Sunday, February 11, 2007

The CIRM Money Machine and Potential Scandal

Giving away millions is not always easy.

Eighteen months ago, the talk included references to rubber stamps, "re-reviewing" not to mention honesty and legality.

The scene was Sacramento, Sept. 9, 2005, when the Oversight Committee of the California stem cell agency awarded its first-ever grants, which went for training programs for stem cell scholars at California schools.

The 29-member panel was whipping through the list of soon-to-be recipients when they ran out of applicants with really high scores. It was then that discussion surfaced about whether the board was merely rubber-stamping decisions of its grant reviewers or doing something more.

And it was then that Philip Pizzo, dean of the Stanford School of Medicine, said,
"In a sense our job was to really choose or approve the people who are going to be reviewers, and by way of delegated authority, we're asking them to make recommendations which are really decisions because we don't have all the data."
Pizzo's comment and similar ones by other CIRM overseeers 18 months ago are critical to understanding questions of conflicts-of-interest, openness and transparency at the grant review level. CIRM has imposed a lid of secrecy on virtually all of the doings of the grant review group. Not even the Oversight Committee members, for example, are supposed to know the names of the institutions seeking grants, although it was relatively straight forward to identify a goodly number of the applicants in 2005 based on the bowdlerized information available then. You just needed to be conversant with California institutions involved in stem cell research.

CIRM conceals the names of the applicants lest it embarrass the losers. CIRM says that encourages good science by encouraging potentially rewarding but risky ventures – ones that the authors might not want to vet in public. Moreover, CIRM says the Oversight Committee actually makes the grant decisions – not the grant review committee. Thus such matters as the economic interests of the grant reviewers and their closed-door meetings to give away tens of millions of public dollars are not really important in terms of openness and transparency.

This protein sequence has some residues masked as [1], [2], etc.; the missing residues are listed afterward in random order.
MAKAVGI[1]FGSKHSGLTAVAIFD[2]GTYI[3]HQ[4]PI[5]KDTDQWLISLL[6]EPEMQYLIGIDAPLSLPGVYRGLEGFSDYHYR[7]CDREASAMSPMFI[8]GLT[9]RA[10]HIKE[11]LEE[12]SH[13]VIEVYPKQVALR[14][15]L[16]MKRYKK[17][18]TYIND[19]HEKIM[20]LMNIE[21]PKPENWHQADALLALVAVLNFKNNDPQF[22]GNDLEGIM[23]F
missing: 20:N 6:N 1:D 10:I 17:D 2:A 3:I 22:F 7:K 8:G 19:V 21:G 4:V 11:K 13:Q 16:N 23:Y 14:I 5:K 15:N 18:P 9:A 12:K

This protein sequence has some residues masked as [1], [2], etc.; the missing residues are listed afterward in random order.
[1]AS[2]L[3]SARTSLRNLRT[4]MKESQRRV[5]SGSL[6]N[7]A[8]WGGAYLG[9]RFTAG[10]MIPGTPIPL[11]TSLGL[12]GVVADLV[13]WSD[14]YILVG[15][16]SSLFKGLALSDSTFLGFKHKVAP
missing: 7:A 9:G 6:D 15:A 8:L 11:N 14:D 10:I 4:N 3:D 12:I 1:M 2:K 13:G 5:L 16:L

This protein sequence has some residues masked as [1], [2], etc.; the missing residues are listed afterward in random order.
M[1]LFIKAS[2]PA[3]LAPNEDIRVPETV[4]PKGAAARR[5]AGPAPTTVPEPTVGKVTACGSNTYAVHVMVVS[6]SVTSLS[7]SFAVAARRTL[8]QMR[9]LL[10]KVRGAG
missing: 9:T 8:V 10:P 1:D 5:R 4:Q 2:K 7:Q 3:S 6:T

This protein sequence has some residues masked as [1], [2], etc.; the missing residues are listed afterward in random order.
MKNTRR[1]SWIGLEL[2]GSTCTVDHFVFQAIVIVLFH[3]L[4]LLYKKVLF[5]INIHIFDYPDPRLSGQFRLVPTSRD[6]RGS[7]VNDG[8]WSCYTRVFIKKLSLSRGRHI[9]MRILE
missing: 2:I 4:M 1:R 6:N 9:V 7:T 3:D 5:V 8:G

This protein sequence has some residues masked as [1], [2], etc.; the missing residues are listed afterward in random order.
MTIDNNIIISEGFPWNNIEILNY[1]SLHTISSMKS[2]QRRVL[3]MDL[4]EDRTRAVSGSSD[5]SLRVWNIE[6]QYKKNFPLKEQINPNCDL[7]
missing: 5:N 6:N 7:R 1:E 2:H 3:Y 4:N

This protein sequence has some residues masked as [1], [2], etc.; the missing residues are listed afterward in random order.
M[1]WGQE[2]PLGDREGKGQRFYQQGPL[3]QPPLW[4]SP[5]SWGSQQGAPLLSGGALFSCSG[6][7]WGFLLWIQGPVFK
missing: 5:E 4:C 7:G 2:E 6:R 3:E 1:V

Eighteen months ago, the Oversight Committee only turned down a couple of grant applications that were recommended by the grant review group(the number is not entirely clear from the transcript of the session). The Oversight group is not likely to reject any significant number of recommendations this Friday for SEED grants. If it does, it soon will not have anybody willing to serve on the grant review committee. Moreover, the CIRM directors simply do not have enough information to perform any sort of significant second-guessing of its hard-working reviewers, all of whom are from out-of-state.

CIRM Chairman Robert Klein, in 2005, bridled at Pizzo's remark that reviewers were actually making decisions, which Pizzo conceded was an impolitic choice of words although they clearly reflected the sentiment of a number of committee members. Klein commented again later when Gerald Levey, dean of the UCLA medical school, said, "What is the purpose of discussing everything on an individual basis? Why don't we just vote en bloc? We're just going through this on an individual basis, but it has no meaning."

Klein, who is an attorney, replied,
"We have to go through this on an individual basis because of the laws of the state of California. And to observe the very high standard of conflicts adopted by this board, we have to make sure we have roll call votes on every application. That is the challenge and it is a new process for California as well as a nation."
It IS a challenging and new process, one that does not have to follow the well-trod but not necessarily applicable procedures of older institutions that are fundamentally different than CIRM. The NIH is often cited as a precedent for CIRM's secrecy on grants. But the NIH can easily be controlled by Congress and the President. CIRM is virtually immune from control by the California Legislature and governor.

The California stem cell agency should rethink its policies on financial disclosure and transparency. Opening the doors will help to protect the agency from the suspicions that will certainly surface as the CIRM money machine begins to hand out hundreds of millions of dollars. Not to mention helping to prevent an outright scandal that would be relished by opponents of embryonic stem cell research.

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